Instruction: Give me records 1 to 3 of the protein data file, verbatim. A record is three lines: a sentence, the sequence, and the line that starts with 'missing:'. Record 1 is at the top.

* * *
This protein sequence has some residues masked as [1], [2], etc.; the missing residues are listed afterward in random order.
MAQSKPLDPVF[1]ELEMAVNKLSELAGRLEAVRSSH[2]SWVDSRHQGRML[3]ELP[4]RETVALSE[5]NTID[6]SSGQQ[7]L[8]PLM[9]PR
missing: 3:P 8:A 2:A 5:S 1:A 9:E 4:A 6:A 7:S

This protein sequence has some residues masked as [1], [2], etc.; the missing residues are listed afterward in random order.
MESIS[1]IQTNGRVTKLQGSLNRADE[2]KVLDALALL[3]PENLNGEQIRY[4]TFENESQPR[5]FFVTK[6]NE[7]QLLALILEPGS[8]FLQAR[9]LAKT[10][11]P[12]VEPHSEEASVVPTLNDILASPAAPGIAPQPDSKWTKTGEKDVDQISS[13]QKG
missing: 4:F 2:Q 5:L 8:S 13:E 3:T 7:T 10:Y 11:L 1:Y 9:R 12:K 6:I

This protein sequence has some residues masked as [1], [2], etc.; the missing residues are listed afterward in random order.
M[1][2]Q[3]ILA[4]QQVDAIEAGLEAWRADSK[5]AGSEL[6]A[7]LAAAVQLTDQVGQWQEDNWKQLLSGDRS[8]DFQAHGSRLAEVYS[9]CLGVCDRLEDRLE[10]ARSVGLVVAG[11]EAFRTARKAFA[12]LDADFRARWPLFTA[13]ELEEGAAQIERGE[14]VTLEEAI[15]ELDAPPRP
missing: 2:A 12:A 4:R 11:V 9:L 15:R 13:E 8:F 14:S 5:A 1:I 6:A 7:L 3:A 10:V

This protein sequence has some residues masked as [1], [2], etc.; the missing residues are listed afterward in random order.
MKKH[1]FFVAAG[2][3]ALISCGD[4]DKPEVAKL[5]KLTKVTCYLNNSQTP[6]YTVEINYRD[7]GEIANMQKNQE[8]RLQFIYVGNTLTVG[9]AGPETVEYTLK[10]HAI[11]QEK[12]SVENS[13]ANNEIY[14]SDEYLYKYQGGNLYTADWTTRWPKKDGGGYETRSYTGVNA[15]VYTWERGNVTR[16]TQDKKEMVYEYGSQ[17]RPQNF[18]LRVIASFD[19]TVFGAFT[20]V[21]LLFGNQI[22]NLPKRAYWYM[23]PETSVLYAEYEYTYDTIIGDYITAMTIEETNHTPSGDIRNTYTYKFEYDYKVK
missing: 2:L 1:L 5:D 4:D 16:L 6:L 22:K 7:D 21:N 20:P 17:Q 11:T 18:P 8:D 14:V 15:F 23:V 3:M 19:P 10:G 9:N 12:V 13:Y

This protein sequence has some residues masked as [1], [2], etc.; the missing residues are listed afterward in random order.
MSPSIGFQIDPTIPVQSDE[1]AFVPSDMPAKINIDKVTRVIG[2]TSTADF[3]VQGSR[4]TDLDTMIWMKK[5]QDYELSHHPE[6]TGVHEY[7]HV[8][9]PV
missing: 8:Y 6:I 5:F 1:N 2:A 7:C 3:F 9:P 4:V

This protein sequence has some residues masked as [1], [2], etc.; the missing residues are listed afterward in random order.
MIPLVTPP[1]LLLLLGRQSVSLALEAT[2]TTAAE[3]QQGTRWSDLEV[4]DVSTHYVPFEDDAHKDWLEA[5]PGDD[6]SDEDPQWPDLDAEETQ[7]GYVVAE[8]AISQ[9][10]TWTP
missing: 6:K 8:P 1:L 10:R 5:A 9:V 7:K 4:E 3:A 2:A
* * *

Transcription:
This protein sequence has some residues masked as [1], [2], etc.; the missing residues are listed afterward in random order.
MAQSKPLDPVF[1]ELEMAVNKLSELAGRLEAVRSSH[2]SWVDSRHQGRML[3]ELP[4]RETVALSE[5]NTID[6]SSGQQ[7]L[8]PLM[9]PR
missing: 3:P 8:A 2:A 5:S 1:A 9:E 4:A 6:A 7:S

This protein sequence has some residues masked as [1], [2], etc.; the missing residues are listed afterward in random order.
MESIS[1]IQTNGRVTKLQGSLNRADE[2]KVLDALALL[3]PENLNGEQIRY[4]TFENESQPR[5]FFVTK[6]NE[7]QLLALILEPGS[8]FLQAR[9]LAKT[10][11]P[12]VEPHSEEASVVPTLNDILASPAAPGIAPQPDSKWTKTGEKDVDQISS[13]QKG
missing: 4:F 2:Q 5:L 8:S 13:E 3:T 7:T 10:Y 11:L 1:Y 9:R 12:K 6:I

This protein sequence has some residues masked as [1], [2], etc.; the missing residues are listed afterward in random order.
M[1][2]Q[3]ILA[4]QQVDAIEAGLEAWRADSK[5]AGSEL[6]A[7]LAAAVQLTDQVGQWQEDNWKQLLSGDRS[8]DFQAHGSRLAEVYS[9]CLGVCDRLEDRLE[10]ARSVGLVVAG[11]EAFRTARKAFA[12]LDADFRARWPLFTA[13]ELEEGAAQIERGE[14]VTLEEAI[15]ELDAPPRP
missing: 2:A 12:A 4:R 11:V 9:L 15:R 13:E 8:F 14:S 5:A 1:I 6:A 7:L 3:A 10:V